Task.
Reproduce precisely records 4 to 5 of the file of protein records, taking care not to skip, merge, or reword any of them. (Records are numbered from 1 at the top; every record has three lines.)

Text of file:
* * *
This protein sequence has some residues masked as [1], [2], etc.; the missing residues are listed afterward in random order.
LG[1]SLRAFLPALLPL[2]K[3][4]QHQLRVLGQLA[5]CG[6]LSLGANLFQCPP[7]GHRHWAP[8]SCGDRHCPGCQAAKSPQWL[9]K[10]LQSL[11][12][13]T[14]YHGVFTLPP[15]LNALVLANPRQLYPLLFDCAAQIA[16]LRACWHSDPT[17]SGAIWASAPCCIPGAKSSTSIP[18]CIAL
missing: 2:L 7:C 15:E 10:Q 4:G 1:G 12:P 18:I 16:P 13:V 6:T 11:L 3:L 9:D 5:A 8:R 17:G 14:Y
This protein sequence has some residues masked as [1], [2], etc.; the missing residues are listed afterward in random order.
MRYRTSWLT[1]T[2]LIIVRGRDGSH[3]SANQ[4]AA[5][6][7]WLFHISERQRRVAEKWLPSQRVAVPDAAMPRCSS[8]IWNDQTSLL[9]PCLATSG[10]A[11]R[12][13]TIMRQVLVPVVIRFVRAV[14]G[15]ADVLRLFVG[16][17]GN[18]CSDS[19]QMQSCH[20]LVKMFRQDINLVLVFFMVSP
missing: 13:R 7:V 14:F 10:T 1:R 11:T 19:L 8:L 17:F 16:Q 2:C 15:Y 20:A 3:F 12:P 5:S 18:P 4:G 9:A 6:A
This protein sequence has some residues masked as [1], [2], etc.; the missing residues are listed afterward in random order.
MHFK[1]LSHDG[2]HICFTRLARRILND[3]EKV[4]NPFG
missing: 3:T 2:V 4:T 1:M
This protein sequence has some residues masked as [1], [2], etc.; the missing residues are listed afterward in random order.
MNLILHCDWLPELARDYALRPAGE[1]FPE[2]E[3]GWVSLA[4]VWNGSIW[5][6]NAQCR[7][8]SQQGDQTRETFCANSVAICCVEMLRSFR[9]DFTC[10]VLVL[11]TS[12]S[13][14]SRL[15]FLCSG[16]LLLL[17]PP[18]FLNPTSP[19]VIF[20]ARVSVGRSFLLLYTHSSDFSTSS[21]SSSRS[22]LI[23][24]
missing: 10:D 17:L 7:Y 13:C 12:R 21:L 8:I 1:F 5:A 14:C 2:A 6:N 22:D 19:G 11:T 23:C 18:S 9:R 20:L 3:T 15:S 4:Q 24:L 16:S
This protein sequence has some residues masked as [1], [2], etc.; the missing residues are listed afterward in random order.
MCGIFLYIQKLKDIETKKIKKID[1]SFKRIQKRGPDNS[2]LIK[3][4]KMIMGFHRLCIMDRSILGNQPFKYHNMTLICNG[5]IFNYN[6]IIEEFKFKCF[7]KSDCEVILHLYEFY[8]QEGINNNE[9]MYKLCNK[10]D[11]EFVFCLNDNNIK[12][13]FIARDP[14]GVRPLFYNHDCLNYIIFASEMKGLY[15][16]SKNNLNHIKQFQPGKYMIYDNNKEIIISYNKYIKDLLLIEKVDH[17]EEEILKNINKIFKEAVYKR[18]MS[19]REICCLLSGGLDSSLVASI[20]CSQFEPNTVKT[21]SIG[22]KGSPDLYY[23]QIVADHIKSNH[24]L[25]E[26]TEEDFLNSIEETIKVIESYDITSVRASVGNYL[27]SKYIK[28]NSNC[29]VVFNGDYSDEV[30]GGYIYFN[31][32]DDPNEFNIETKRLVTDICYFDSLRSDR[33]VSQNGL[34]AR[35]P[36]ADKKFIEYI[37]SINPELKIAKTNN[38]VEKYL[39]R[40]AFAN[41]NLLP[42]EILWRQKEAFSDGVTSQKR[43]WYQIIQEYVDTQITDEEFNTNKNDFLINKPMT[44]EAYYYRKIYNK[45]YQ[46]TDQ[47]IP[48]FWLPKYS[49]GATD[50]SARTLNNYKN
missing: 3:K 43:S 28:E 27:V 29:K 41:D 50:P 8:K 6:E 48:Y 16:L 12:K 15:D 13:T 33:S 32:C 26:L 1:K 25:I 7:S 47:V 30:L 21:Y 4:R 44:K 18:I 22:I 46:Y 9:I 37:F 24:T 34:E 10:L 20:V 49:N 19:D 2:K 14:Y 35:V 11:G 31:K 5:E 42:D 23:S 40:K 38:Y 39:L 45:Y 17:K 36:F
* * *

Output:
This protein sequence has some residues masked as [1], [2], etc.; the missing residues are listed afterward in random order.
MNLILHCDWLPELARDYALRPAGE[1]FPE[2]E[3]GWVSLA[4]VWNGSIW[5][6]NAQCR[7][8]SQQGDQTRETFCANSVAICCVEMLRSFR[9]DFTC[10]VLVL[11]TS[12]S[13][14]SRL[15]FLCSG[16]LLLL[17]PP[18]FLNPTSP[19]VIF[20]ARVSVGRSFLLLYTHSSDFSTSS[21]SSSRS[22]LI[23][24]
missing: 10:D 17:L 7:Y 13:C 12:R 21:L 8:I 1:F 5:A 14:C 2:A 6:N 22:D 19:G 11:T 23:C 18:S 9:R 20:L 3:T 15:S 4:Q 24:L 16:S
This protein sequence has some residues masked as [1], [2], etc.; the missing residues are listed afterward in random order.
MCGIFLYIQKLKDIETKKIKKID[1]SFKRIQKRGPDNS[2]LIK[3][4]KMIMGFHRLCIMDRSILGNQPFKYHNMTLICNG[5]IFNYN[6]IIEEFKFKCF[7]KSDCEVILHLYEFY[8]QEGINNNE[9]MYKLCNK[10]D[11]EFVFCLNDNNIK[12][13]FIARDP[14]GVRPLFYNHDCLNYIIFASEMKGLY[15][16]SKNNLNHIKQFQPGKYMIYDNNKEIIISYNKYIKDLLLIEKVDH[17]EEEILKNINKIFKEAVYKR[18]MS[19]REICCLLSGGLDSSLVASI[20]CSQFEPNTVKT[21]SIG[22]KGSPDLYY[23]QIVADHIKSNH[24]L[25]E[26]TEEDFLNSIEETIKVIESYDITSVRASVGNYL[27]SKYIK[28]NSNC[29]VVFNGDYSDEV[30]GGYIYFN[31][32]DDPNEFNIETKRLVTDICYFDSLRSDR[33]VSQNGL[34]AR[35]P[36]ADKKFIEYI[37]SINPELKIAKTNN[38]VEKYL[39]R[40]AFAN[41]NLLP[42]EILWRQKEAFSDGVTSQKR[43]WYQIIQEYVDTQITDEEFNTNKNDFLINKPMT[44]EAYYYRKIYNK[45]YQ[46]TDQ[47]IP[48]FWLPKYS[49]GATD[50]SARTLNNYKN
missing: 3:K 43:S 28:E 27:V 29:K 41:D 50:P 8:K 6:E 48:Y 16:L 12:K 15:D 13:T 33:S 32:C 26:L 1:K 25:I 7:S 47:V 30:L 21:Y 4:R 44:K 18:I 22:I 46:Y 9:I 37:F 24:T 34:E 10:L 20:V 49:N 19:D 2:K 14:Y 35:V 11:G 31:K 5:E 42:D 23:S 40:K 38:Y 39:L 45:Y 17:K 36:F